The American dream promises that anyone can make it if they work hard enough and play by the rules. Anyone can make it by pulling themselves up by their “bootstraps.”
So as inequality of income and wealth has widened – especially along the lines of race and gender – American children born into poverty have less chance of making it. While 90% of children born in 1940 grew up to earn more than their parents, today only half of all American adults earn more than their parents did.
The phrase “pulling yourself up by the bootstraps” itself is rubbish. Its origins date back to an 18th-century fairy tale, and the phrase was originally intended as a metaphor for an impossible feat of strength.
Other countries understand that the family you’re born into as well as the social safety nets and social springboards you have access to play large roles.
Children born poor in Canada, Denmark, or the United Kingdom – nations without America’s degree of inequality, nations which provide strong social safety nets and public investments – have a greater chance of economic success than children born poor in America.
Individuals in those countries are blamed less for their personal failures and credited less for personal successes.
So, why is America still perpetuating the fallacy of the self-made individual? Because those in power want you to believe it. If everyone thinks they’re on their own, it’s easier for the powerful to dismantle unions, unravel safety nets, and slash taxes for the wealthy.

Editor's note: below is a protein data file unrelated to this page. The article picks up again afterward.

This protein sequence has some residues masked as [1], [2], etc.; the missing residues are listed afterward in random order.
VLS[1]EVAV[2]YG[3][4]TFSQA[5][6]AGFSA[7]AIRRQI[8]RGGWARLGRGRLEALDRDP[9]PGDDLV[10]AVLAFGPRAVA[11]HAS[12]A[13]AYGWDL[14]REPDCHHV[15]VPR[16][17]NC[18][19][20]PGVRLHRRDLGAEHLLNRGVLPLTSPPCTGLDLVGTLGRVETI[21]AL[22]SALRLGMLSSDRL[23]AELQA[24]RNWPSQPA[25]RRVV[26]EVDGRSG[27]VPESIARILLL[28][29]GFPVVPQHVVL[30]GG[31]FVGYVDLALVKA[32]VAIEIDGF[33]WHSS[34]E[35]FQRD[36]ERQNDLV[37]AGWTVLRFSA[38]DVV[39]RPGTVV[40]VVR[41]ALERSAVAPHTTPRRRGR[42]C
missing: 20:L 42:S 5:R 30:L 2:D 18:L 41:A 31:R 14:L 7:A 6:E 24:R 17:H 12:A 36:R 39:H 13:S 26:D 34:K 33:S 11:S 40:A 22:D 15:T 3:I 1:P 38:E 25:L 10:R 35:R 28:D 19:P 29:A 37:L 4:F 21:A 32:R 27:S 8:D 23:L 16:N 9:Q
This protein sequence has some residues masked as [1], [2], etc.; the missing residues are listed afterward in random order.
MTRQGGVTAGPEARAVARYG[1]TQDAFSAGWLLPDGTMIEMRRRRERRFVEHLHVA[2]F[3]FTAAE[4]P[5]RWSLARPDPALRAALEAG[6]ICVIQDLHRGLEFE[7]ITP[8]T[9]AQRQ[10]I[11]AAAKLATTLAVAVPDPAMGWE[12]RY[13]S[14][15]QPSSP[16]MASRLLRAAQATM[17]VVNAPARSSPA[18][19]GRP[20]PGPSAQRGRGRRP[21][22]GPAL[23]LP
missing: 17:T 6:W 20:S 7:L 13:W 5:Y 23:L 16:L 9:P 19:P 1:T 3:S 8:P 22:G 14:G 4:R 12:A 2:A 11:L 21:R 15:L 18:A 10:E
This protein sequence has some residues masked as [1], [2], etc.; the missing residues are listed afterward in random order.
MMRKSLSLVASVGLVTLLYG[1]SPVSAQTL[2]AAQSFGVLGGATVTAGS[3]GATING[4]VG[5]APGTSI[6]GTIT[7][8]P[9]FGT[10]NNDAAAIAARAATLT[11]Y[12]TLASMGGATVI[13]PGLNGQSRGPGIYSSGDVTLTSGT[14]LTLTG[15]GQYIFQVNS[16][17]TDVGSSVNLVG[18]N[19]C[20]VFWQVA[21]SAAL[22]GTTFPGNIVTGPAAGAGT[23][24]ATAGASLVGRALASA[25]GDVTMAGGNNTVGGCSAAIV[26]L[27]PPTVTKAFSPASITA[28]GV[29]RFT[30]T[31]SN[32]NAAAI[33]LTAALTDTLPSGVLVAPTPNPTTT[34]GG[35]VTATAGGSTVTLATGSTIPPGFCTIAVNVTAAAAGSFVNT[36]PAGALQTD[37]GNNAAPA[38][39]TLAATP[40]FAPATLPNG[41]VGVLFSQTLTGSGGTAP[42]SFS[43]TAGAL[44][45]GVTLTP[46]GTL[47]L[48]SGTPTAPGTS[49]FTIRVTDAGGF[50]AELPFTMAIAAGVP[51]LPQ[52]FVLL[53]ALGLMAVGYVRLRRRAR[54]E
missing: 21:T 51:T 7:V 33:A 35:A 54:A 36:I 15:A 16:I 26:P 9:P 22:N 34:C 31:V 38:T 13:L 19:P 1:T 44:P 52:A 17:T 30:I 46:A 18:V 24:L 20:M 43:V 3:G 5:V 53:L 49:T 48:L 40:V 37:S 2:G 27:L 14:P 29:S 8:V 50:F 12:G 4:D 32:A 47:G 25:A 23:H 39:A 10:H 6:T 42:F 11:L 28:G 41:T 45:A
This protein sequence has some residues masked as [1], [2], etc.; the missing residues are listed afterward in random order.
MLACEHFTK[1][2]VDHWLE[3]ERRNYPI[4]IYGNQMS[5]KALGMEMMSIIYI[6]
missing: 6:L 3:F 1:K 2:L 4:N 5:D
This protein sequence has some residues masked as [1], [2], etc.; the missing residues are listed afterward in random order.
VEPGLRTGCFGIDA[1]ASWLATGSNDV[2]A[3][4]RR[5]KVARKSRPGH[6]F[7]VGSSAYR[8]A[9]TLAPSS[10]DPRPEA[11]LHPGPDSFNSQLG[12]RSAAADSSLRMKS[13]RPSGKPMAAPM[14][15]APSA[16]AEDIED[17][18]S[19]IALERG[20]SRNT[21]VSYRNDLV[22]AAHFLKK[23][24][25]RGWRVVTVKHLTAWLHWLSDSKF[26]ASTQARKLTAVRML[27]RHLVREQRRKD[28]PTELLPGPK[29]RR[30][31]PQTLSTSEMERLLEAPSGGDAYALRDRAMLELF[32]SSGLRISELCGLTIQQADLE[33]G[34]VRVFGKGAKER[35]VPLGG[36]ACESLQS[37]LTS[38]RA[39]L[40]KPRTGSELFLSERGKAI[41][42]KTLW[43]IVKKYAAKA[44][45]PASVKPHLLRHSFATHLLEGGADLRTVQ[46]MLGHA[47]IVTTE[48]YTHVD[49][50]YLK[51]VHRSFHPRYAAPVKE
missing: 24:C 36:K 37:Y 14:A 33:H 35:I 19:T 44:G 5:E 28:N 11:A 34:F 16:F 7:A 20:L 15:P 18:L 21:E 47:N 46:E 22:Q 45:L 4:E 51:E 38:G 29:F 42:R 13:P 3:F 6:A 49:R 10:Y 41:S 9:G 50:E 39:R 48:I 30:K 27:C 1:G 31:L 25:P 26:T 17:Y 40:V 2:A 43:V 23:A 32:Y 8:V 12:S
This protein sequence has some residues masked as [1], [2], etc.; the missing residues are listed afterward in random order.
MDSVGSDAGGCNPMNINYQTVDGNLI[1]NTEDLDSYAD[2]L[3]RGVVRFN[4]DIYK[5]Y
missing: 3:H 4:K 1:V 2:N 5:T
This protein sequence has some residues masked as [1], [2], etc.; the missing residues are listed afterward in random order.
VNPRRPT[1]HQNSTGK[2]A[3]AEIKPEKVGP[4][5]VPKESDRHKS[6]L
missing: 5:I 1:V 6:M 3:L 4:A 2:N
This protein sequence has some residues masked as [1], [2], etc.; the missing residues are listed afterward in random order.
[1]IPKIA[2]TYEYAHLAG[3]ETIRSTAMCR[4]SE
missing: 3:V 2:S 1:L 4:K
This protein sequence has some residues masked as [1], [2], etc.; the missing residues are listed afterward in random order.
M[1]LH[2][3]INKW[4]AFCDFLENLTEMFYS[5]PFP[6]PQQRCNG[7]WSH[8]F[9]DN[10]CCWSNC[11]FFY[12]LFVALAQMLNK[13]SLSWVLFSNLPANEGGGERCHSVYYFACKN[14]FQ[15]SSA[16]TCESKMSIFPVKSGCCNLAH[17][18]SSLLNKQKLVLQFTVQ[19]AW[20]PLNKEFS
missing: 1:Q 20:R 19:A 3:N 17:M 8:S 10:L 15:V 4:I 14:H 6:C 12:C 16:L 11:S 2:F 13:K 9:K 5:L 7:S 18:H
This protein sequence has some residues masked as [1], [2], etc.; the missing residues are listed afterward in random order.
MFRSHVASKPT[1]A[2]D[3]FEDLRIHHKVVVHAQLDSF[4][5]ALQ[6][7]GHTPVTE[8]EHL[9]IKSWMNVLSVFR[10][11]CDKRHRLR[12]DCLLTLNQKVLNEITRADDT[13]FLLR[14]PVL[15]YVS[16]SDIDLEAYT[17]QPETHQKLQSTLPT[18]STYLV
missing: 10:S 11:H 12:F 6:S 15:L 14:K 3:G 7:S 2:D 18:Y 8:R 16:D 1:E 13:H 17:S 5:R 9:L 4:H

It’s in their interest to keep the American Dream deeply rooted in our psyche – the assumption that you determine your destiny. So we don’t demand reforms that are necessary – paid family and medical leave, for example, or early childhood education, accessible childcare, and policies that lift every family out of poverty.
Let’s stop perpetuating this myth of the self-made individual. And let’s start rebuilding the American dream by creating opportunities for all, not just those who are already wealthy, privileged, and well-connected.
Lawmaker Rashida Tlaib calls for boycott of Bill Maher’s ‘Real Time’ over Israel comments
Rep. Rashida Tlaib, D-Mich., suggested a boycott against HBO host Bill Maher after he denounced the international movement to boycott Israel as a "bullshit purity test by people who want to appear woke but actually slept through history class."
This article first appeared on Salon.
"Maybe folks should boycott his show," Tlaib wrote in a tweet on Saturday. "I am tired of folks discrediting a form of speech that is centered on equality and freedom. This is exactly how they tried to discredit & stop the boycott to stand up against the apartheid in S. Africa. It didn't work then and it won't now."
Trump is the nightmare from which we can’t wake up
Every morning we wake up and the nightmare that is Donald Trump seems to go on. Most nightmares, even recurring ones, eventually come to an end. We must hope this one will eventually end as well.
As a columnist, it’s difficult to keep writing about what seems to be the same thing over and over — Trump being a racist, homophobic, sexist pig. Then he, his family or someone in the administration does something else that boggles the mind. Last week, he retweeted a conspiracy theory that the Clintons were responsible for Jeffrey Epstein’s death. Every time you think he can’t sink lower he does.
Like a fox — how a TV news channel is tearing America apart
A little over 20 years ago, Rupert Murdoch and Roger Ailes concocted a profitable way to tap into the white supremacist ideology still bubbling below America’s surface.
They started a “news” network that, instead of providing actual news, gave white, conservative viewers the news they wanted to hear: that they, their families, and their values were under attack by minorities, gays, women, liberals, socialists, Muslims, atheists, the media, etc. — and therefore their biases were justified.
It’s been a lucrative strategy. However, just making a buck wasn’t enough for them. They also wanted to shape the fortunes of the country they were dividing. Here, too, they had tremendous success.